When it comes to disciplining children, listen to Elvis. (extended version.)

At a remove of almost 50 years, my two surviving partners-in-crime growing up in Rockingham and I concluded that most of the offenses for which we were arrested as juveniles ranked just a notch above what the Li’l Rascals were doing: climbing through a window to play basketball in the school gym, taking empty soda bottles from the back of the Pepsi Cola bottling plant to the front and selling them for two cents each. (Convenience stores only gave you a penny.)

We – like the swallows returning each year to Capistrano, or like Frankie Beverly & Maze or The Grateful Dead returning to your local amphitheater during their annual summer concert tours – appeared each summer from ages 13 to 15 in Richmond County Juvenile Court.

It’s lost to history what specific crime we were charged with as we stood in front of a juvenile court judge on this particular summer day.

As always, we’d spent the weeks since our arrest re-rediscovering religion, going to church and promising The Almighty “If you get us out of this jam without being sent to Morrison Training School, I’ll never steal another Nab from the teachers’ lounge.”

I also spent almost every night and day leading up to court listening endlessly to Kris Kristofferson’s song Why Me, Lord with its plaintive refrain “Lord help me Jesus…”

(I may still have that 45 rpm, because you never know.)

We had friends who’d been sent to training school and they let us know in explicit detail that it was no place we wanted to be.

It usually took the judge about two minutes to look at our rap sheet and give us a stern tongue-lashing, not even probation. What awaited us at home was even worse.

As veterans of juvenile court proceedings, we sensed that something was different this time. Our ragtag group of friends – there were seven of us and we as adults dubbed ourselves, quite accurately, the Seriously Stupid 7 – stood before the judge and waited. And waited.

After several minutes of looking at our records and looking up at us, looking at our records and looking back at us, he finally looked up and zeroed in on me – the biggest, tallest and, possibly, dumbest – of the group.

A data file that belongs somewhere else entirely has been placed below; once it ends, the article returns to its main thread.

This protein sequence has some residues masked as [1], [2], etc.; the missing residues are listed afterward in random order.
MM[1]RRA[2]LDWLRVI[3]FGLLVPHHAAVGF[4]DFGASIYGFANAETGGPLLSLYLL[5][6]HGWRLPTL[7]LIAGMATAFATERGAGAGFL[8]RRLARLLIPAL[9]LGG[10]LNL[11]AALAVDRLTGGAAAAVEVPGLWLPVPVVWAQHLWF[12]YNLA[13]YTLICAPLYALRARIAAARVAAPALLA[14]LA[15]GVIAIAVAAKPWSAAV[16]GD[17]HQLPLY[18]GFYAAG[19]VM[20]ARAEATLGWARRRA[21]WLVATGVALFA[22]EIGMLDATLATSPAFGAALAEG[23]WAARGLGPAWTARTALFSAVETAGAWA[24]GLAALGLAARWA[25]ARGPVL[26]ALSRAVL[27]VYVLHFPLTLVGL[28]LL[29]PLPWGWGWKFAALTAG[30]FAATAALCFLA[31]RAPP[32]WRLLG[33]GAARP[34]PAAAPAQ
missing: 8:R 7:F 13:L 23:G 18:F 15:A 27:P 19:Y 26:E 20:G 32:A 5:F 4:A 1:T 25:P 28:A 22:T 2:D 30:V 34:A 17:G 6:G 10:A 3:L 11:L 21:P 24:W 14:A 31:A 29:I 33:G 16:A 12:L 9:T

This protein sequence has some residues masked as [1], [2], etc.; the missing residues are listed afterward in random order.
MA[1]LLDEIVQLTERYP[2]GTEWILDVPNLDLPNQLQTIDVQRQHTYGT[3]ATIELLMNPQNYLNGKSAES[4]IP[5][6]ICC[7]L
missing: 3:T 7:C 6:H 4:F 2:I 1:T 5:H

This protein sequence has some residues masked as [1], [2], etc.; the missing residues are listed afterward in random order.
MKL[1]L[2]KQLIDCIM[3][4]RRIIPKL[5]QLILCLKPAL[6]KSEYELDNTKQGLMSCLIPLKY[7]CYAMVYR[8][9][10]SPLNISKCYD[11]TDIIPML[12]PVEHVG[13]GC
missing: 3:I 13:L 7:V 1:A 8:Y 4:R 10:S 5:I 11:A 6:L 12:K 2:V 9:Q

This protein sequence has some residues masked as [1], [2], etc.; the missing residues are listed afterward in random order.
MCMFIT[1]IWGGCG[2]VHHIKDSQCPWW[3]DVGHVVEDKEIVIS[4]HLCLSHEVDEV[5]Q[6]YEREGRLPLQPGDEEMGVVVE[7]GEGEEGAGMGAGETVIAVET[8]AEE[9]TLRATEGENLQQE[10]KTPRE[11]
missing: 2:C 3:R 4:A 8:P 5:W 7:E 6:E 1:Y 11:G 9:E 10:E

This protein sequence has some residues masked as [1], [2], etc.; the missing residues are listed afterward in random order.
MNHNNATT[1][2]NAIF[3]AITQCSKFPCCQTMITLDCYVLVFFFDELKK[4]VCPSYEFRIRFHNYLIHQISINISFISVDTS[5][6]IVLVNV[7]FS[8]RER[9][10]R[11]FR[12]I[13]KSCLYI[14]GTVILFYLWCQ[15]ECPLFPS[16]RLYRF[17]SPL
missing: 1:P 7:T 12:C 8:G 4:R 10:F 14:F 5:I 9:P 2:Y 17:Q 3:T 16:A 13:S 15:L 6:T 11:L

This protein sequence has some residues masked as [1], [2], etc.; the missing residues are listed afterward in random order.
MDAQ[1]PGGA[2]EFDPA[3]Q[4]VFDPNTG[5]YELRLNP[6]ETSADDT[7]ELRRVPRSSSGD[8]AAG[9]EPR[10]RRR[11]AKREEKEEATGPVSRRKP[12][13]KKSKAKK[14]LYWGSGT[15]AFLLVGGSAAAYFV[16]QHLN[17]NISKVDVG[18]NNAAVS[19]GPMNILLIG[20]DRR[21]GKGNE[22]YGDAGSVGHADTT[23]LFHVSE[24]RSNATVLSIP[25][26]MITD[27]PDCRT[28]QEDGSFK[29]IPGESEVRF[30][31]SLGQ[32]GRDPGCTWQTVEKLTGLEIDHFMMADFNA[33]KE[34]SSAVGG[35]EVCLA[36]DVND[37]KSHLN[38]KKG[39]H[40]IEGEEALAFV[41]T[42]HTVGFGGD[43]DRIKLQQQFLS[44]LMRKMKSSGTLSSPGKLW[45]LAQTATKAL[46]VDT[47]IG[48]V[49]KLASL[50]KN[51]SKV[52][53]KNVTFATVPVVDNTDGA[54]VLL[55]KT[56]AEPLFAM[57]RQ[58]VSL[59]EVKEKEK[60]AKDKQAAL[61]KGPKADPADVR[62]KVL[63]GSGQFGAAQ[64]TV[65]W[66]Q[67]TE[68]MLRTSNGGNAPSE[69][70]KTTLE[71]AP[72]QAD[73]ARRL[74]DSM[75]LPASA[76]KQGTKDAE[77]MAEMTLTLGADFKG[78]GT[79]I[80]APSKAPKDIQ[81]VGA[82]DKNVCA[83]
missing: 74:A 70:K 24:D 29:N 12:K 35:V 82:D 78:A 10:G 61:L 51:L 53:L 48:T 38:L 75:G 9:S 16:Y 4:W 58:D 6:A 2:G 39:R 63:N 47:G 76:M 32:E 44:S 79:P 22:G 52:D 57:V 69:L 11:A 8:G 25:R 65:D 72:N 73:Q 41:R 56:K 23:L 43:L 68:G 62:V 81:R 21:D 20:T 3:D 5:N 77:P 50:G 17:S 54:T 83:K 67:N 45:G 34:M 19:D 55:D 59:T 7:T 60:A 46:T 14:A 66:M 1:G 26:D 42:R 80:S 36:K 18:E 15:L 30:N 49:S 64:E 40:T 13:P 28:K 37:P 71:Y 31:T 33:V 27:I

“What,” he thundered, “is your big ass doing in here?”

Somewhere in a far-off galaxy, the laughs that erupted in the courtroom that day are still floating around, bouncing off satellites and distant planets. For sure, they’re still floating around in my head.

He looked genuinely disappointed when he realized I was only 15 and couldn’t be sent to big people’s court.

If we court veterans were that frightened and traumatized by appearing before a black-robed judge, imagine how a six-year-old baby would feel?


We, unfortunately, don’t have to imagine.

North Carolina is the only state in the country where six-year-olds can be tried in juvenile court. In an infuriating, heart-rending story, Virginia Bridges of the News & Observer wrote about a six-year-old child who was arrested for plucking a tulip from a yard while waiting for the school bus.

Go ahead: read that again.


In that story, Bridges quotes Jay Corpening, a New Hanover County chief district court judge, asking “Should a child that believes in Santa Claus, the Easter Bunny and the Tooth Fairy be making life-altering decisions?”

The answer, of course, is “no.”




The National Center for Juvenile Justice, the oldest juvenile justice research group in the country, recommends the age at which delinquent children should be brought before a judge in juvenile court be raised to 14.

As something of an expert, I agree. That is the age at which children can begin to understand legal consequences and repercussions for their actions.

My buddies and I knew, after a time, that what we were doing was wrong and could carry dire consequences, but a six-year-old?

Nah, homes.

Pictured here are the Seriously Stupid 7 minus 4.


Any society that can’t deal with children between the ages of six and 13 without arresting them and hauling them into court is in serious trouble. Frederick Douglass said it best: "It is easier to build strong children than to repair broken men."

Don't take just Frederick's word for it, though. Recall, if you will, the words of that noted 20th Century criminologist, Elvis, in his song In The Ghetto:

People don't you understand/a child needs a helping hand

Or he'll grow to be an angry young man someday.

Take a look at you and me/Are we too blind to see

Or do we simply turn our heads and look the other way?

Or, as in North Carolina, do we just treat 'em like li'l bitty adults when they turn six?


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Meet Barry Saunders

For over 20 years, Barry was a columnist for The News & Observer in Raleigh, NC. He also wrote for other publications, such as the Atlanta Constitution and the Richmond County Daily Journal. Often described as powerfully honest and illustratively funny, Barry's writing is both loved and hated by readers- sometimes simultaneously.  

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Want more? Get your own copy of one of Barry's published books featuring reader favorites (and not so favorites) from his years writing columns for The News & Observer. Titled "Do Unto Others...And then Run" and "...And The Horse You Rode In On Saunders!", they're full of guaranteed entertainment. 

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